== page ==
What Just Happened? We Can’t “Just Prioritize”

Many commentators and legislators like to say Colorado’s only budgetary issue is we haven’t prioritized enough. It’s hard to take that argument seriously, especially when you dig into some of the bills that have been introduced this session.

One of the first bills this session from the Senate minority party — SB20-020 — sought to cut the state income tax rate. Colorado is already a low-tax state with a regressive tax system. It’s important to note the nonpartisan Legislative Council Service expected that bill to cut General Fund revenues by more than $300 million every year.

Another bill wants to divert existing General Fund dollars — specifically 10 percent of all sales and use tax revenue, which is currently about $350 million per year — to transportation. This bill would reduce the amount of money available to the legislature and deprive it of necessary choices on what to fund.

Combined, these two bills would reduce available General Fund dollars by more than $650 million into the future.

How do you “prioritize” funding without any money? Which programs would you cut to make the math work? These questions are never answered with these bills, because shouting “prioritization” is not a serious argument.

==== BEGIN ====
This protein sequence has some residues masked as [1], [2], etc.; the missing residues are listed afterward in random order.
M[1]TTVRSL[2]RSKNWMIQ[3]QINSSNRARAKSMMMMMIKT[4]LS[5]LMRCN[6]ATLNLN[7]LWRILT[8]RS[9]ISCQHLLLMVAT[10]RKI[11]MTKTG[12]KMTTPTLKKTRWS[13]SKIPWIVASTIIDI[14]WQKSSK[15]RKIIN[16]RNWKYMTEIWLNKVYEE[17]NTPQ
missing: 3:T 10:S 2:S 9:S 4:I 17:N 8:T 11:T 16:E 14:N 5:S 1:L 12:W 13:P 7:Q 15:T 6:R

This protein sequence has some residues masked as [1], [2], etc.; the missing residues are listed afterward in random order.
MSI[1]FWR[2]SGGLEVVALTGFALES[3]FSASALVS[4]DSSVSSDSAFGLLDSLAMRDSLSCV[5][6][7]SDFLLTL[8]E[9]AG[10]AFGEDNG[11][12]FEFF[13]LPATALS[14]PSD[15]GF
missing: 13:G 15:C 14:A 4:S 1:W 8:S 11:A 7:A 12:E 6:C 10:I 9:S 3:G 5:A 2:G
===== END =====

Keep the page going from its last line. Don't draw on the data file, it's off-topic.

We already prioritize plenty. It’s why we have a state that’s growing economically, and yet still far behind in many important metrics. We can do more with new sources of revenue. Here are some reminders about where we are currently:

  • Colorado still has an IOU to K-12 education of more than $500 million a year
  • Our state has a $9 billion backlog of transportation projects throughout the state
  • Since 2000, funding of postsecondary education has gone from one-third tuition and two-thirds state funding to two-thirds tuition and one-third state funding

As we have documented in the past, the General Fund — the largest part of the budget made up of income, corporate, and sales and use taxes — is mostly spoken for due to commitments we have made and continue to make to education, health care, law enforcement, and the rest of the programs we know and rely on. Thanks to a run of good to great economic years recently, there have been more dollars than usual to plug some of Colorado’s holes, but there hasn’t been enough to fully shore up our eroding public programs. For that to happen, we will need more revenue injected into the General Fund.

And that’s why we have to reject false choices. We have to reject the idea we can’t pay for health care and education and transportation. We are a wealthy and growing state and we need to act like it. Telling Coloradans they can either have quality education with properly salaried teachers or safe roads and bridges isn’t a hard truth. It’s disingenuous, especially as many Coloradans must abandon the Colorado way of life as a result. We cannot and should not take these ideas at face value, especially as we ignore a simple solution: We can do more as a state and as individuals if we ask the wealthy to pay their fair share.

So what does “prioritize” really mean? Well, if we judge by actions, it clearly means we need to cut the rest of our budget to the bone and leave many Coloradans high and dry.

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